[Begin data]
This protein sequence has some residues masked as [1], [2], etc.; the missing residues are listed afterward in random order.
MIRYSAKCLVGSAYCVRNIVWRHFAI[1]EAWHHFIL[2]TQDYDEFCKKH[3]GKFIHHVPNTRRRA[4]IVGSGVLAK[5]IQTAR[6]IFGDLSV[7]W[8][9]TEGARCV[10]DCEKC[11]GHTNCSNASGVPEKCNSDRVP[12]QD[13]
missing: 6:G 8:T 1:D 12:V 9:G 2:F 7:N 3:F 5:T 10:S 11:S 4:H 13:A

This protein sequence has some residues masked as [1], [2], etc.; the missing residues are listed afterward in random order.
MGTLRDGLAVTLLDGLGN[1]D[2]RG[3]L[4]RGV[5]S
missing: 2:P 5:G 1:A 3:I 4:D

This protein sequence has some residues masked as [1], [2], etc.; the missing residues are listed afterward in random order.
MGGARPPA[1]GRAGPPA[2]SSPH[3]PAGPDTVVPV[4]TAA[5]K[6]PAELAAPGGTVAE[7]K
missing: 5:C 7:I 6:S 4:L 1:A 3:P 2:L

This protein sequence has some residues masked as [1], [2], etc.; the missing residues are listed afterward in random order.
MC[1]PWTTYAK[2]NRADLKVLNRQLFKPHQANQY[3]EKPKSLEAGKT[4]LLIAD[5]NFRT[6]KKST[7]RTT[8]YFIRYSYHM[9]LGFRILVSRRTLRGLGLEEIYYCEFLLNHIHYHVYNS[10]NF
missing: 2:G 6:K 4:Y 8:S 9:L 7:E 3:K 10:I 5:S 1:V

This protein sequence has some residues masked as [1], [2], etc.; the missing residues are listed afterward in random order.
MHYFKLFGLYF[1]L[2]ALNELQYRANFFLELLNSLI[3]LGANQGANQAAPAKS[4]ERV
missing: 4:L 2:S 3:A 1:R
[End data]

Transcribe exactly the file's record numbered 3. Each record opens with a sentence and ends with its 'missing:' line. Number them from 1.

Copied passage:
This protein sequence has some residues masked as [1], [2], etc.; the missing residues are listed afterward in random order.
MGGARPPA[1]GRAGPPA[2]SSPH[3]PAGPDTVVPV[4]TAA[5]K[6]PAELAAPGGTVAE[7]K
missing: 5:C 7:I 6:S 4:L 1:A 3:P 2:L